Fluorescence Sensing and Gas Sorption Properties of Water-Stable, Functionalized Metal- Organic Frameworks with Tetravalent Metal Ions and Carboxylate-Based Ligands

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Metal-organic frameworks (MOFs) are a new class of highly porous coordination polymers. They are interconnected by the inorganic building units and organic linkers in a 2D or 3D fashion. MOFs have emerged as a new class of highly crystalline materials over other traditional porous materials such as zeolites, silicas, activated carbons, etc. MOFs have large surface areas and permanent porosity. Extending the length of organic linkers leads to increase in pore sizes for the resulting MOFs. Attaching hydrophobic functional groups with the organic linkers enhances hydrophobicity of the MOFs. The tuneable functionality and precise arrangement of the organic linkers make them potential candidates for selective gas adsorption, separation, chemical sensing, proton conductivity, electrical conductivity, heterogeneous catalysis, photo-catalysis, drug delivery, etc. The MOF-based fluorescence sensing results from the incorporation fluorescent linkers or incorporation of f-block metal ions. Post-synthetic modification of MOFs also enhances some additional properties in chemical sensing, drug delivery, gas sensing, chemical stability, etc. Due to the formation of strong bonds between metal ions (specially in high oxidation states) and carboxylate groups of organic linkers, the resulting MOF materials show high thermal and chemical stability, which are desirable for practical applications such as gas adsorption and chemical sensing. Inspired by the above-mentioned advantages, a broad variety of MOF materials have been investigated for gas storage as well sensing of a wide range of analytes including cations, anions, biomolecules, small molecules, volatile organic compounds and nitro explosive materials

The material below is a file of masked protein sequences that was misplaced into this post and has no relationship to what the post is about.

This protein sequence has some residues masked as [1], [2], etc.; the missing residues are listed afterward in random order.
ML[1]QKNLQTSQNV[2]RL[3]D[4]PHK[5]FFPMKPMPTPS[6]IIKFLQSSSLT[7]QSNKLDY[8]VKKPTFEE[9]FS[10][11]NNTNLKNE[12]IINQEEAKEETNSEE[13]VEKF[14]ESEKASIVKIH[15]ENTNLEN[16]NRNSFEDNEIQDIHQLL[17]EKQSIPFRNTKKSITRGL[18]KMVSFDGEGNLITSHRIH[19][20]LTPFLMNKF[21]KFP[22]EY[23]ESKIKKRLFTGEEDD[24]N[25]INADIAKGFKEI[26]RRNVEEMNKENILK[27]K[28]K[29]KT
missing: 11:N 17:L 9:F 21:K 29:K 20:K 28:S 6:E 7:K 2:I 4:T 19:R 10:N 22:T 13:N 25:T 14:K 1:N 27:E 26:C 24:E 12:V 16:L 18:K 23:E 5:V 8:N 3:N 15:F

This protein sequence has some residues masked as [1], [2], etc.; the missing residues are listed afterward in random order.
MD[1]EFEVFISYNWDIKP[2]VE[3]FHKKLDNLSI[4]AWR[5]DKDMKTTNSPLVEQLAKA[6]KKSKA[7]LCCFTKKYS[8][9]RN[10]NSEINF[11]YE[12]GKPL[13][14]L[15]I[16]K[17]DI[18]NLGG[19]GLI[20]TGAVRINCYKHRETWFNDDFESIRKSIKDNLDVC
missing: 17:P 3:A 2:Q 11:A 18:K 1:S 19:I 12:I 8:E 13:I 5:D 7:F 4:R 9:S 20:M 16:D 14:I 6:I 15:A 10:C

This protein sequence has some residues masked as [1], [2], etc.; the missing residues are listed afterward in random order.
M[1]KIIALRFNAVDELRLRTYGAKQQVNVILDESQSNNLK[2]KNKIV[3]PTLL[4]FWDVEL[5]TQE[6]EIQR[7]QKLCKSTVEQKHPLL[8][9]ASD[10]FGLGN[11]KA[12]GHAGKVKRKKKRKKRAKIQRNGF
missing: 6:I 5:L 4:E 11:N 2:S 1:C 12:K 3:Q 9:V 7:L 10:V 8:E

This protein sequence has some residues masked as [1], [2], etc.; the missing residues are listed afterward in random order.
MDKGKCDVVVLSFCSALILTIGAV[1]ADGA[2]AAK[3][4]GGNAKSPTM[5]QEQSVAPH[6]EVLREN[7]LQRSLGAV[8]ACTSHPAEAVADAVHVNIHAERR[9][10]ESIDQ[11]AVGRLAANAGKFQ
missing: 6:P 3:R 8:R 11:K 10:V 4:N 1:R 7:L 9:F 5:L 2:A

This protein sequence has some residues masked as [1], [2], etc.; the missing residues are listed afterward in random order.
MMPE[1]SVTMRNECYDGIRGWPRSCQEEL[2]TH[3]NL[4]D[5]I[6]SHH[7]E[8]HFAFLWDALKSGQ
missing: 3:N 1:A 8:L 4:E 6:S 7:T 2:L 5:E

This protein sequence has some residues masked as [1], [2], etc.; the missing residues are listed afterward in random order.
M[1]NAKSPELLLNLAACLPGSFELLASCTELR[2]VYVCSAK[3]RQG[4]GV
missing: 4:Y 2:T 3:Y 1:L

Supervisor: Shyam Prosad Biswas